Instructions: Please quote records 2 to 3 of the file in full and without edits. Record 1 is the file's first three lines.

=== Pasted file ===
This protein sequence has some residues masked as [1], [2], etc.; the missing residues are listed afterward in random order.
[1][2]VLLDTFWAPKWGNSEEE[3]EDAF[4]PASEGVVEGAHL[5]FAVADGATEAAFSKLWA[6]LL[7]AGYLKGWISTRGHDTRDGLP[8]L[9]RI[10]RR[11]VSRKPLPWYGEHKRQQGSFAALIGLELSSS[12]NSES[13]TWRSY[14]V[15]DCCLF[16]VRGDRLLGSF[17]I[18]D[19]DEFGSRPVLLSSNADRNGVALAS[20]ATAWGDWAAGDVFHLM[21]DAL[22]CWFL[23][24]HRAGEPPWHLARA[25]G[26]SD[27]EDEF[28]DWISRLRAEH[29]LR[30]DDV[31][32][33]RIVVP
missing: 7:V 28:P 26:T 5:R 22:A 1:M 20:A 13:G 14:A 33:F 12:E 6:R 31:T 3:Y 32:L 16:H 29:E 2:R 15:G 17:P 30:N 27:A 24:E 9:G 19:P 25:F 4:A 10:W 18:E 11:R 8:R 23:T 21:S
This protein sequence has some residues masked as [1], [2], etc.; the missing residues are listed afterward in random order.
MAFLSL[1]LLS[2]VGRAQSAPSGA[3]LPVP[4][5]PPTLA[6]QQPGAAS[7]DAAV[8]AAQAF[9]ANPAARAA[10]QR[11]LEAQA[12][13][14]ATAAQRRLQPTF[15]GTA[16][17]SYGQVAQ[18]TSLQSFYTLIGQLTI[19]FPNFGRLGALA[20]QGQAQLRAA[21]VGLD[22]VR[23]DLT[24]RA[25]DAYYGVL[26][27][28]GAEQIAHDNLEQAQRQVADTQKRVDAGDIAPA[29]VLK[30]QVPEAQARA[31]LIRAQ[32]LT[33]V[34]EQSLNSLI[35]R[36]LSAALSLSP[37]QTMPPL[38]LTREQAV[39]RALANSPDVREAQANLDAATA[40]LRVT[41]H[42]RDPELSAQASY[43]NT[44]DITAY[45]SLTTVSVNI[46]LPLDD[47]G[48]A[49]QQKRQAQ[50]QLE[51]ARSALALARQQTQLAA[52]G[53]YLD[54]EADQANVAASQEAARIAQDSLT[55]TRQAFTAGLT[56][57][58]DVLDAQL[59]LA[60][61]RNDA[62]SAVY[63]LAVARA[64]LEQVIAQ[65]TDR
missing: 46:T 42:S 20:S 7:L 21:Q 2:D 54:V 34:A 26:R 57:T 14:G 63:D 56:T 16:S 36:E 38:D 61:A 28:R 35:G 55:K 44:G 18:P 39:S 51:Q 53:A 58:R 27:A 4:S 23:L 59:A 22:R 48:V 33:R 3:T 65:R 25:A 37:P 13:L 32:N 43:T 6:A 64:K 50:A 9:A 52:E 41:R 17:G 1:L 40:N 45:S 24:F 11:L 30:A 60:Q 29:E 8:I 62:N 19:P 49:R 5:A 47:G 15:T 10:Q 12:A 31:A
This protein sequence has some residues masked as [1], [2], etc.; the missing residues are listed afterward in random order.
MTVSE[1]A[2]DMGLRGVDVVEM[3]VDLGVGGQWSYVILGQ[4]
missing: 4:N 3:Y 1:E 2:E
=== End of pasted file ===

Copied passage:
This protein sequence has some residues masked as [1], [2], etc.; the missing residues are listed afterward in random order.
MAFLSL[1]LLS[2]VGRAQSAPSGA[3]LPVP[4][5]PPTLA[6]QQPGAAS[7]DAAV[8]AAQAF[9]ANPAARAA[10]QR[11]LEAQA[12][13][14]ATAAQRRLQPTF[15]GTA[16][17]SYGQVAQ[18]TSLQSFYTLIGQLTI[19]FPNFGRLGALA[20]QGQAQLRAA[21]VGLD[22]VR[23]DLT[24]RA[25]DAYYGVL[26][27][28]GAEQIAHDNLEQAQRQVADTQKRVDAGDIAPA[29]VLK[30]QVPEAQARA[31]LIRAQ[32]LT[33]V[34]EQSLNSLI[35]R[36]LSAALSLSP[37]QTMPPL[38]LTREQAV[39]RALANSPDVREAQANLDAATA[40]LRVT[41]H[42]RDPELSAQASY[43]NT[44]DITAY[45]SLTTVSVNI[46]LPLDD[47]G[48]A[49]QQKRQAQ[50]QLE[51]ARSALALARQQTQLAA[52]G[53]YLD[54]EADQANVAASQEAARIAQDSLT[55]TRQAFTAGLT[56][57][58]DVLDAQL[59]LA[60][61]RNDA[62]SAVY[63]LAVARA[64]LEQVIAQ[65]TDR
missing: 46:T 42:S 20:S 7:L 21:Q 2:D 54:V 34:A 26:R 57:T 14:G 63:D 56:T 16:S 36:E 38:D 61:A 28:R 35:G 55:K 44:G 18:P 39:S 51:Q 53:A 58:R 27:A 4:S 23:L 59:A 22:R 48:V 33:R 3:T 65:R 25:A 37:P 13:L 32:N 43:T 6:A 64:K 50:A 9:A 52:E 41:R 17:G 1:L 40:N 45:S 24:F 11:L 30:A 60:Q 29:E 8:I 62:N 19:P 49:R 5:A 47:G 15:T 10:Q 12:A 31:A
This protein sequence has some residues masked as [1], [2], etc.; the missing residues are listed afterward in random order.
MTVSE[1]A[2]DMGLRGVDVVEM[3]VDLGVGGQWSYVILGQ[4]
missing: 4:N 3:Y 1:E 2:E